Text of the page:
Getting the Band Back Together

A while ago I suggested that a very shrewd plan on Obama's part, geared towards driving GOTv efforts for the 2010 midterms, would focus on three things:

1. passage of some form of health care reform
2. significant movement on the DADT / DOMA front
3. significant movement on immigration reform

We've now seen #1 happen. #2 continues grinding forward, and while you can debate whether there's been 'significant' movement so far, there's definite momentum.

#3 remains up in the air. Tens of thousands of people marched on Washington in support of immigration reform on Sunday (depending on which estimates you trust, they may have outnumbered the tea party HCR protesters about 7:1) but the Congressional calendar could be tight in '10, given that a jobs bill or two plus financial industry reform are pretty much givens.

boo suggests putting it off until 2012 and using it as a wedge issue against the Pubs (suggesting a climate change bill in its stead) but I personally think that's bad strategy for two reasons. One, even though we're two years out and it's impossible to predict what the landscape will be like, I find it really hard to believe the Pubs will be able to mount any kind of credible challenger to Obama unless the economy has bottomed out, in which case no wedge issue is likely to save him. Two, if the Dems don't minimize their losses in the midterms there's a good chance of complete gridlock in Congress, which means their best shot of getting anything done in the second half of Obama's first term is to maintain control over both chambers -- which means immigration reform will only be useful as a wedge issue, since it'll have no chance of passing.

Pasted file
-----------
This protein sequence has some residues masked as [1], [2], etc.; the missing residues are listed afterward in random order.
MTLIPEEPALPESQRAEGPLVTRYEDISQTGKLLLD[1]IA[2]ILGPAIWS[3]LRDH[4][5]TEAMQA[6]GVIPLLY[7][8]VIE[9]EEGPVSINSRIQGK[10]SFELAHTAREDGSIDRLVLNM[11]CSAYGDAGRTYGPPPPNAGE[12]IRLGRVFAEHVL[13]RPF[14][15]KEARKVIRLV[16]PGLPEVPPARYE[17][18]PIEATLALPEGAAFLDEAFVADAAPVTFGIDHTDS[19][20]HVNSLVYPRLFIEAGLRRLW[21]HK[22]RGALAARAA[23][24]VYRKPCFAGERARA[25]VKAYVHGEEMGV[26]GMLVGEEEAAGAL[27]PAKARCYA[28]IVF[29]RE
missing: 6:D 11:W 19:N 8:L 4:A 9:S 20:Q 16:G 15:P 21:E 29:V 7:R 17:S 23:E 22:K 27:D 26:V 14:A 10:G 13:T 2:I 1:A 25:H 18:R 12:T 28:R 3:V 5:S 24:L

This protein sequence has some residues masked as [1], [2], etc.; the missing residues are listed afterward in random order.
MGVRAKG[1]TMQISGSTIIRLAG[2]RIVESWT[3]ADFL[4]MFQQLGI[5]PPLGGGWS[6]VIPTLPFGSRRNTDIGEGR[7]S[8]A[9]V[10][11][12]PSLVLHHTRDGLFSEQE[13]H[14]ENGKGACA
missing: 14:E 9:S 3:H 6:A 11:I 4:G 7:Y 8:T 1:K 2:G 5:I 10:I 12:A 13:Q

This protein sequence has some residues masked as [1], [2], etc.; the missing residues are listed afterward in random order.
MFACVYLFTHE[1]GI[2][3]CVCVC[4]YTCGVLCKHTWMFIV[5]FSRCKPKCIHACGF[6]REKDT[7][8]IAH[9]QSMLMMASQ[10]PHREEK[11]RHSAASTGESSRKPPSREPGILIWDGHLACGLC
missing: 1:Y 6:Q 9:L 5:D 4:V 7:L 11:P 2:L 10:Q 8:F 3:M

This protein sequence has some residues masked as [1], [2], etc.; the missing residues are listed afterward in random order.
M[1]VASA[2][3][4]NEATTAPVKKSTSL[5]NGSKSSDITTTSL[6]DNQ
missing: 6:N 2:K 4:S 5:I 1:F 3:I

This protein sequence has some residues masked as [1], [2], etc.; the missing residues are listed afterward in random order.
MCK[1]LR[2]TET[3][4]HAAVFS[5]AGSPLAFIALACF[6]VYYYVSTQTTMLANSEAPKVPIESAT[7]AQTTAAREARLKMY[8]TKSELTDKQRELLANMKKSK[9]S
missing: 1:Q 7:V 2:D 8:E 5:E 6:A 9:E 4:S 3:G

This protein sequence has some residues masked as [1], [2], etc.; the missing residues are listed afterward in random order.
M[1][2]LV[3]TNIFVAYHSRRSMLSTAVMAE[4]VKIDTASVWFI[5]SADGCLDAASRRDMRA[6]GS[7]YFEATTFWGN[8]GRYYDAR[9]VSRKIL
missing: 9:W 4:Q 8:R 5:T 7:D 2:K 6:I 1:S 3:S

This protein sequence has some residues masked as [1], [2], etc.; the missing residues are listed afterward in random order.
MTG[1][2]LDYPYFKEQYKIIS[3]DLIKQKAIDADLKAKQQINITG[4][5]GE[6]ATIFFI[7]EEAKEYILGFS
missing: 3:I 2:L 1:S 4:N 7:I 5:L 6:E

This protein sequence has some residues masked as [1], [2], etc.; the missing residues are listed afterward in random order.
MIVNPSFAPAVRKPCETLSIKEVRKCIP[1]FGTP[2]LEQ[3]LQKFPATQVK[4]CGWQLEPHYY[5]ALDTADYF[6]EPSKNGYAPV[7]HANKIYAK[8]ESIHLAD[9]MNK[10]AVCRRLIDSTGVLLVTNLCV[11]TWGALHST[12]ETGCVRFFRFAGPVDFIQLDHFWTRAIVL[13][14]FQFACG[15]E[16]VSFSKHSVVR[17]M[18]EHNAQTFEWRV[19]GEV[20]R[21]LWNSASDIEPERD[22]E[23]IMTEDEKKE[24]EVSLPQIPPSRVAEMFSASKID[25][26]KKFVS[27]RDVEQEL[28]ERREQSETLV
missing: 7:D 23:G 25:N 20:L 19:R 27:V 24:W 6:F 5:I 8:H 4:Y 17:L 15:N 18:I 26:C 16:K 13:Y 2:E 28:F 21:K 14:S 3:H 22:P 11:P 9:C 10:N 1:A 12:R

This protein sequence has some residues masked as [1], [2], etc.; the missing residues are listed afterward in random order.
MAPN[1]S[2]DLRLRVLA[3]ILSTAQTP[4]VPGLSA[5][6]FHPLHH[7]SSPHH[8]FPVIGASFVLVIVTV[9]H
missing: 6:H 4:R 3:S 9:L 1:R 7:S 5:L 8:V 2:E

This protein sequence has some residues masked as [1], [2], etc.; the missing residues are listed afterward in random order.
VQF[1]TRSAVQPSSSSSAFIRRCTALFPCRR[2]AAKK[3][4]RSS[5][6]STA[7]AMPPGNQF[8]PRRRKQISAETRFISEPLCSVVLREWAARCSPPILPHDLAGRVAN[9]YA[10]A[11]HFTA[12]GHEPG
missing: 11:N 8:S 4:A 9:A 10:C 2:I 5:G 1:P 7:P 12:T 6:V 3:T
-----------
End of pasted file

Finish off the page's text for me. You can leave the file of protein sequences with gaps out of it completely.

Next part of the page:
Just to give some concrete numbers on why I think those three items are key to a successful GOTV effort in November:

1. Voters worried about being able to afford health care broke for Obama 60%/38%, and represented about 2/3rds of the population
2. LGBT voters broke for Obama 70%/27%
3. Hispanic voters broke for Obama 67%/31%

Those are solid Obama voters, and big parts of the coalition that got him into office, but they need a reason to head to the polls without Obama on the ballot to provide some coat-tails.

We already know the Pub GOTV effort will be big. The tea partiers are howling for liberal blood, and sadly that's not just a metaphor. Dem success in November (or, at least, minimizing the usual midterm damage) could depend a great deal on getting those voting blocs energized and organized.

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